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Comment Re:Systemd-free (Score 1) 179

bogus argument - this so-called security risk is also there when the user is logged in - you cannot really make security contingent on a user being logged in, because logged in means zip - user can be logged in a system for weeks w/o doing anything ..in reality LP redefines what it means to have a user account, and what it means to be logged in, arbitrarily limiting the user (and this *is* windows think), I mean next thing he figures out its a good idea for security to log user out at midnight, eventually figuring out he needs positive id checking user's ass is continuesly behind the terminal..)

No, it is a real security problem; lingering processes have been used countless time to regain access to systems from the outside. Pre-systemd there wasn't even a good and reliable way to kill a (logouted) user's processes across servers (pkill was never a standard and it is unreliable since both broken and malicious programs can escape it).

Hyperbolic assertions about what LP might do are lame arguments. Besides timed logouts have been the order of the day for decades; I have never worked on a sensitive system that allowed the user to stay connected for weeks on end; it just too dangerous to allow that.
And don't forget that LP and the rest of the systemd developers really knows "user and session management" in Linux; they have practically invented and maintained all the core Linux software used for this like CK and logind.

Instead of abusing Unix signals like "nohup", lingering programs should just use PAM or similar to gain permission to run in their own scope; much better and much more granular security.

Comment Re:Systemd-free (Score 0, Redundant) 179

Lennart is too young to have read "The Cathedral and Bazaar" when it came out. He comes from an MS Windows background so never knew the Bazaar idea existed and has no patience with people who try to suggest it does.

Lennart Poettering have been working strictly on open source Linux software ever since he graduated. He has at least +15 years developer experience on Linux. I have no idea why you think he has a MS Windows background. Did you just made it up?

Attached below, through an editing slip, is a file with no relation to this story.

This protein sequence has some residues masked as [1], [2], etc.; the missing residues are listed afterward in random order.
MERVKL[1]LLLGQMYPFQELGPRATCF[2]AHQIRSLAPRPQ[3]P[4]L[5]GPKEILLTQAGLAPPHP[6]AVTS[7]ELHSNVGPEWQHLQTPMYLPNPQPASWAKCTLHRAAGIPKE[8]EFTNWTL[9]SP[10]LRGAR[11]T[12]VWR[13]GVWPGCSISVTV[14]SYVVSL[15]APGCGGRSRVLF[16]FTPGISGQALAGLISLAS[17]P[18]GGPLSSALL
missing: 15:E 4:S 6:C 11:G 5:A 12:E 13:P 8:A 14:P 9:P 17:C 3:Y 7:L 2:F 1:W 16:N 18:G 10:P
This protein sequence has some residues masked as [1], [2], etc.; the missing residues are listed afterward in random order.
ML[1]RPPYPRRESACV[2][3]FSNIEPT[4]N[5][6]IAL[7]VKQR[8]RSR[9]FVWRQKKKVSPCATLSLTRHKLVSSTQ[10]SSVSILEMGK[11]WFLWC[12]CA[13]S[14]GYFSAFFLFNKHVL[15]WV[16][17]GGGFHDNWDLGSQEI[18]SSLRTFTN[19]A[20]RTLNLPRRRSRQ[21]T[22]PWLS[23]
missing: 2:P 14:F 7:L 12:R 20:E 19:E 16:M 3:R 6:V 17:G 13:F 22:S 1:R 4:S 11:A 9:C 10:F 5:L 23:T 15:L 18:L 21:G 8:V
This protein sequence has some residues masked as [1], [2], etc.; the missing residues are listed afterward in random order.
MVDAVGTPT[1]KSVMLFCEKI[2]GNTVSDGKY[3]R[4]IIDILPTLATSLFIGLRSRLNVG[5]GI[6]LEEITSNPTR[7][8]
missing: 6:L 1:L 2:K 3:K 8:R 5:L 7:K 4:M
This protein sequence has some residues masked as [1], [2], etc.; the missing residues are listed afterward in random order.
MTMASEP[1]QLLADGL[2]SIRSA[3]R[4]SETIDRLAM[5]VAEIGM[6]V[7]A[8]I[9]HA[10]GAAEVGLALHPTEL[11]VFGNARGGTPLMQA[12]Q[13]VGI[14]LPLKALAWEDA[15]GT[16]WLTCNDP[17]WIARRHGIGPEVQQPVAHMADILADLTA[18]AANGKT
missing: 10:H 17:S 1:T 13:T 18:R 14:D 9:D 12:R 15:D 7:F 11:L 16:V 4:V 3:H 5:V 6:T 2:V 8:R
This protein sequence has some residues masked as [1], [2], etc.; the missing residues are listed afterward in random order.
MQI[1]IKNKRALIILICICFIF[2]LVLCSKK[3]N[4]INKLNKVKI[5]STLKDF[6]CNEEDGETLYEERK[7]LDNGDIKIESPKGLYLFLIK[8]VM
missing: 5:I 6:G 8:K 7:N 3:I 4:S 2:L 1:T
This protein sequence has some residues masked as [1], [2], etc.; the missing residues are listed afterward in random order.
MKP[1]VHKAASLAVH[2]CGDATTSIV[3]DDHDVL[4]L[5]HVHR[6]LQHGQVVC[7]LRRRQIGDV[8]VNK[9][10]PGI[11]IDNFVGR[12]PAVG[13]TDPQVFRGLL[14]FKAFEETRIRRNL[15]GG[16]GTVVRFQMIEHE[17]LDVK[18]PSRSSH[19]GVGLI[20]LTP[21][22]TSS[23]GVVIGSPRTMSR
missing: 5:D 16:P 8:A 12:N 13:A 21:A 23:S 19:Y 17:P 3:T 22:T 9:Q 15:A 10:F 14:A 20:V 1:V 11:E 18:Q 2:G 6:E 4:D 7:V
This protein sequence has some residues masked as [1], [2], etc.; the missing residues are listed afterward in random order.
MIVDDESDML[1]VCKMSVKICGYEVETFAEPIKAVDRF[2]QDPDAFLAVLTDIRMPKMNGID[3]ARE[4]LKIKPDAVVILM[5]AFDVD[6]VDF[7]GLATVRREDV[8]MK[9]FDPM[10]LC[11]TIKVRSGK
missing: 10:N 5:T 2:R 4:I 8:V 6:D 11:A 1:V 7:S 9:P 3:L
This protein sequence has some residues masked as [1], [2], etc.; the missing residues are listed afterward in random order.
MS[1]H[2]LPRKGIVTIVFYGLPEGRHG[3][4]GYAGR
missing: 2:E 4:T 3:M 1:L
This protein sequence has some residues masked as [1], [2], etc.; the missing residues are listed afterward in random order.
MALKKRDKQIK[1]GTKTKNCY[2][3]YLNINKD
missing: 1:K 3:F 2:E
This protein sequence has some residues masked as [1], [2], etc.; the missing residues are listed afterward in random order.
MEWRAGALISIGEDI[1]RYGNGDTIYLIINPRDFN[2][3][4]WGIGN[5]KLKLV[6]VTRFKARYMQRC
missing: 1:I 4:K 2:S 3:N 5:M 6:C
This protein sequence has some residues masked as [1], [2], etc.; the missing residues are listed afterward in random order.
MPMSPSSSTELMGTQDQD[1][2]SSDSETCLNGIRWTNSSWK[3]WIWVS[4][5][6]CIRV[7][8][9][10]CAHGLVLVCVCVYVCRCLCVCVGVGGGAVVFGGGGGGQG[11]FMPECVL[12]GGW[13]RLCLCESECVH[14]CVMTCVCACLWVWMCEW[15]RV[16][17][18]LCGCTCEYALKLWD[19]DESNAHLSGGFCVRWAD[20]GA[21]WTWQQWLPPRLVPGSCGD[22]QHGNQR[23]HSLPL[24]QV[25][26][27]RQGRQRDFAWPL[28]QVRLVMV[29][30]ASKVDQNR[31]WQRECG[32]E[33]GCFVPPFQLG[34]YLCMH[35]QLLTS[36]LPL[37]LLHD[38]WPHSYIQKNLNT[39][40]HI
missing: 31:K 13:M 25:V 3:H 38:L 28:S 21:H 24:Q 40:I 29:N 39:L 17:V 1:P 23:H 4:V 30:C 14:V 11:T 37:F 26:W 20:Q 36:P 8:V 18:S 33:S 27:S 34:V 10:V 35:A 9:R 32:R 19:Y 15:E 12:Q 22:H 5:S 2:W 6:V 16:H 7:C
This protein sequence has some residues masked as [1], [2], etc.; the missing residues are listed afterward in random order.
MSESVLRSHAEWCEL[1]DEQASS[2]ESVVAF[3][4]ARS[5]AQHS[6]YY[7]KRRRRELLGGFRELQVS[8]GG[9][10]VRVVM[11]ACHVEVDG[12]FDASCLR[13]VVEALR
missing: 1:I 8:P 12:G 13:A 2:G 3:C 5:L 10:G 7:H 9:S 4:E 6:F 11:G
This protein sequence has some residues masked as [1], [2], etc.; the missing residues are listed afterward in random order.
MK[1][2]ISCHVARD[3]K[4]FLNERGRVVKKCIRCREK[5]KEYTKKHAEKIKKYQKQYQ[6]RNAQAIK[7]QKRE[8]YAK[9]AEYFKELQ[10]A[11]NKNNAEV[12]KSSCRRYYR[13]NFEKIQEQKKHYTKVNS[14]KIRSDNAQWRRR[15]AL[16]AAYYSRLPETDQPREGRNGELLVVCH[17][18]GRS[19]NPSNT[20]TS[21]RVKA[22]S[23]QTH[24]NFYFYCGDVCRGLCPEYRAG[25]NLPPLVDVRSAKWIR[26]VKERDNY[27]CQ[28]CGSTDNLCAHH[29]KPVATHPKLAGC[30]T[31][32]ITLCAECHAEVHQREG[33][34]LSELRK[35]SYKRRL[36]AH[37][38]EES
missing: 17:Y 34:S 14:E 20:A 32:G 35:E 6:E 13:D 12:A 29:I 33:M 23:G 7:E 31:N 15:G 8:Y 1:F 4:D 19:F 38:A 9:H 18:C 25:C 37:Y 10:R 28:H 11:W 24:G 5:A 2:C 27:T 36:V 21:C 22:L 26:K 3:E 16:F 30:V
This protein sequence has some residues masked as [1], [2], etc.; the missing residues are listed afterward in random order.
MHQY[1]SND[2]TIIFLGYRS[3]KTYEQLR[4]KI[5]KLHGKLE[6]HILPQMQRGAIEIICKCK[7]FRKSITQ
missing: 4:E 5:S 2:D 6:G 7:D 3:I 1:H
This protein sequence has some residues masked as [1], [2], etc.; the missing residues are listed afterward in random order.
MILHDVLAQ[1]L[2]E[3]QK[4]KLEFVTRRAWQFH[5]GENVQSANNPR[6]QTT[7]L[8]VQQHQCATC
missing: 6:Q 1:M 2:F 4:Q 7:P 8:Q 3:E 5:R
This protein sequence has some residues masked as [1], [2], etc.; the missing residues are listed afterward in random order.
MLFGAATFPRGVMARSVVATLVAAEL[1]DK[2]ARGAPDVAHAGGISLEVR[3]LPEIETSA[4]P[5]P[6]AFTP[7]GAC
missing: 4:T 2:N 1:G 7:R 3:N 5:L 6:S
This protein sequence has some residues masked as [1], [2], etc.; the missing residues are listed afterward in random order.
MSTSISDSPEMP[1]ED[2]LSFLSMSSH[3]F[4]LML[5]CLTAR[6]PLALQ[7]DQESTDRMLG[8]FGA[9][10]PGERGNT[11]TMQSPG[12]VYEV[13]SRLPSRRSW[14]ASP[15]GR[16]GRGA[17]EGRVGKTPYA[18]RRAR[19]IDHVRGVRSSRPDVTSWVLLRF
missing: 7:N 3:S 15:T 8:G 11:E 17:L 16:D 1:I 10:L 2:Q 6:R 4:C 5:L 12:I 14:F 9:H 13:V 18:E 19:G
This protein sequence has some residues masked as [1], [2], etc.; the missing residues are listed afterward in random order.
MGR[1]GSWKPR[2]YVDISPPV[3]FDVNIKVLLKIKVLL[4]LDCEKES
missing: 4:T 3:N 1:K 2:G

That's why things like persistent user processes in the background (about chapter three in most scripting books) is just not something he sees as being something that should exist.

He says that:
1: it should be an easy admin task to enable-disable users ability to run such tasks since they are a security risk (eg. a lingering ssh connection out through the firewall can be reversed so it can be used to connect back into the system).
2. As default, only programs that explicitly have permissions (from PAM etc) to linger after logout should be allowed to do so.

So he has no problems with lingering processes, he just thinks they should be secure and easy to admin. No sane modern OS would ever implement the current Linux scheme with unrestricted ability for users to run arbitrary programs after logout (and even after the account have been locked).

Comment Blame Washington (Score 1) 198

Technology has been a boat anchor dragging down the industry thanks to regulations like Hippa, and requirements that all records be kept electronically. Paper charts are banned. now. This is a classic example of what happens when legislators regulate something they know nothing about. I see it everyday, as I work at the helpdesk of a major midwestern hospital chain. I am convinced all the technology that end users can't figure out has led to dead and injured patients. I am a perma-temp, where I work, not an employee. Outsourcing in healthcare is another problem, but not the one we are talking about here. Anyway, many people working in healthcare are technically illiterate, and refuse to learn. Also software like Epic is too complicated for anyone but engineers. My mother, who was a nurse, is now happily retired. Epic and other high tech whizbangs made her last years in the industry hell. The worst part of it all is cost. Computers, commercial software, and all the support staff needed cost so much more than paper charts did. All they really needed to do was to make PDF of the old paper charts, and let people type into them That would have fixed the problem of scribbly doctor's handwriting. Washington broke it. Will they ever fix it?